1. Interpret Scripture literally and grammatically. Ask, “What do these words actually mean?”
2. Interpret Scripture consistently and harmonistically. If Scripture is God’s word, then the expression of a single divine mind, all that it says must be true, and there can be no real contradiction between part and part.
3. Interpret Scripture doctrinally and theocentrically. Scripture is a doctrinal book: it teaches us about God and created things in their relation to him. Ask, “What does this teach me about God?”
4. Interpret Scripture christologically and evangelically. Christ is the true subject-matter of Scripture: all was written to bear witness to him. Ask, “How does this truth relate to the saving work of Christ?”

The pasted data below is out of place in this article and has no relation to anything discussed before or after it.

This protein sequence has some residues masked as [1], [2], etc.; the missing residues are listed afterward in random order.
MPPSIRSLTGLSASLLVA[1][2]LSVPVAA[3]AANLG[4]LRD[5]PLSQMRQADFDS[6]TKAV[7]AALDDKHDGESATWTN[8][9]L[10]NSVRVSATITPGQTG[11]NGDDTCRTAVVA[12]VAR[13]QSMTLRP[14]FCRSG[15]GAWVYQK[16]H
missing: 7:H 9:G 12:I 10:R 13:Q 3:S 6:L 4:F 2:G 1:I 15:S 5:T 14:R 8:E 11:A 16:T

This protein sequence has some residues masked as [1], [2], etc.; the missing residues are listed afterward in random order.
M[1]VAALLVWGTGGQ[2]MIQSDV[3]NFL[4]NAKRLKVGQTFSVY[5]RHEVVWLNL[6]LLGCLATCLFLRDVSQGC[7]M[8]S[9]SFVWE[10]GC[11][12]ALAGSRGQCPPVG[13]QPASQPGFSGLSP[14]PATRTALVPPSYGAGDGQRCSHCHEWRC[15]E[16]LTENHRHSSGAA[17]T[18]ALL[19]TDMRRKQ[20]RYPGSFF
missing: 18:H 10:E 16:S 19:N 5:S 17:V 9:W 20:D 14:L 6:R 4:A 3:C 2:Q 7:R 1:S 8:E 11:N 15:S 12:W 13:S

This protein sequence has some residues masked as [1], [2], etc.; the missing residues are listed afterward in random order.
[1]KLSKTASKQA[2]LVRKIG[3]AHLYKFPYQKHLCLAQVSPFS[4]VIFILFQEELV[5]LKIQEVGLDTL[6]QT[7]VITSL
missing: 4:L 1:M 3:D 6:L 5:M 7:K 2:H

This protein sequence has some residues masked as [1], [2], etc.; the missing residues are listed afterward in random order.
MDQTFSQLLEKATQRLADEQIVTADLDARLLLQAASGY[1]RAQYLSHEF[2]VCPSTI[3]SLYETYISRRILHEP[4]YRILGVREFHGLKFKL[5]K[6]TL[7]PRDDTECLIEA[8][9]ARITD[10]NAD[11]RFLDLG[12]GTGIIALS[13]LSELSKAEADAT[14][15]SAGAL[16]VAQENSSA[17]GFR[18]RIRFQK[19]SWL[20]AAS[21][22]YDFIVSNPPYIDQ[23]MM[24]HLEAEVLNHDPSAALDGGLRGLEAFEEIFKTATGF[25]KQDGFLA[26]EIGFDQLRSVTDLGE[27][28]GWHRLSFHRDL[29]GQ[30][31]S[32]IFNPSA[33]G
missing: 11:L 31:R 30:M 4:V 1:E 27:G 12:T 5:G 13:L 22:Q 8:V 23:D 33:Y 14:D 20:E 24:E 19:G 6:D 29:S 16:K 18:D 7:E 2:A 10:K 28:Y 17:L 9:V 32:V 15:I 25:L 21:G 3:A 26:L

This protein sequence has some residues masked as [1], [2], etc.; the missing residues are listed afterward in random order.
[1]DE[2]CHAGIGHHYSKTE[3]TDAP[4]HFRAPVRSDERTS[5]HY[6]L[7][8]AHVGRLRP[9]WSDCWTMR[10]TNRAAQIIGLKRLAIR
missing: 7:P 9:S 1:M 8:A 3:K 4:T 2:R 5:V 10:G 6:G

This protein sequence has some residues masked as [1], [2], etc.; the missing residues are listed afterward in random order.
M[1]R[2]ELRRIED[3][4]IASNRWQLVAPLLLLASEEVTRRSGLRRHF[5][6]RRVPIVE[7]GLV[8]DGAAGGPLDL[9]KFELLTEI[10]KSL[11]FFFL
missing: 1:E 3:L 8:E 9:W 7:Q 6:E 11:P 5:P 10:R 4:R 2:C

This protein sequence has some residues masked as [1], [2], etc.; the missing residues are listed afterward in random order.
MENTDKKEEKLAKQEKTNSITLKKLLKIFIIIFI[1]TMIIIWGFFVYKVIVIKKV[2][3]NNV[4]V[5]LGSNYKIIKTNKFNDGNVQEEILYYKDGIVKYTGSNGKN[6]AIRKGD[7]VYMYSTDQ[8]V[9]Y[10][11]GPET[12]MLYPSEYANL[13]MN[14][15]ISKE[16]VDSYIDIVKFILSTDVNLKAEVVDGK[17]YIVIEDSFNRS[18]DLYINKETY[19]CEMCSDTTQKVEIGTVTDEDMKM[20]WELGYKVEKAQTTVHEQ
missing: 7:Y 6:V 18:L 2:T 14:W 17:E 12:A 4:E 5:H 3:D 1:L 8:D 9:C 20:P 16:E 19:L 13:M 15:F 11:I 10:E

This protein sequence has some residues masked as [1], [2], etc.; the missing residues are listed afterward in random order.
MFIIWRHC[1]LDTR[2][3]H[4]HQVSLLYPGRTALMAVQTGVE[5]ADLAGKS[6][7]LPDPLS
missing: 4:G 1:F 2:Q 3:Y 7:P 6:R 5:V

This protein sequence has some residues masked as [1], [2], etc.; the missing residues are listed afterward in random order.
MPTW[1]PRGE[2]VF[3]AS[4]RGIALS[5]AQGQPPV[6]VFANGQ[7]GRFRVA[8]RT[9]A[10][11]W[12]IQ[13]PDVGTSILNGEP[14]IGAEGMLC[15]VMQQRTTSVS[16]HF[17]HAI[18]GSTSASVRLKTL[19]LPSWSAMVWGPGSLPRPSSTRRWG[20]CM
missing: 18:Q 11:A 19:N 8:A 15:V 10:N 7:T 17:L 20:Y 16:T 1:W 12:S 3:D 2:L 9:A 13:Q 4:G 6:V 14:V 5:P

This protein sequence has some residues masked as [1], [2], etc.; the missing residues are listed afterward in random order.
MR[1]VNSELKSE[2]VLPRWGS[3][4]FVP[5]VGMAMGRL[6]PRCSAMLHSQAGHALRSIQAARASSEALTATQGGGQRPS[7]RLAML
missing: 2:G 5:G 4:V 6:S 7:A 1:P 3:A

5. Interpret Scripture experimentally and practically. The Bible is, from one standpoint, a book of spiritual experience, and the Puritans explored this dimension of it with unrivaled depth and insight. Ask, “What Christian experience (joy, sorrow, doubt, anger, service, etc.) does this truth explain, call for, or cure?”
6. Interpret Scripture with a faithful and realistic application. Interpretation means making Scripture meaningful and relevant to those whom one addresses, and the work is not finished till the relevance of doctrine for their ‘reproof, correction, instruction in righteousness’ (2 Tim 3:16) has been shown. Ask, “What promise can I believe in this text?” Or, “What is one thing I want to see change in my life in light of this truth?”
(Taken from chapter 6 of “A Quest for Godliness” by J.I. Packer)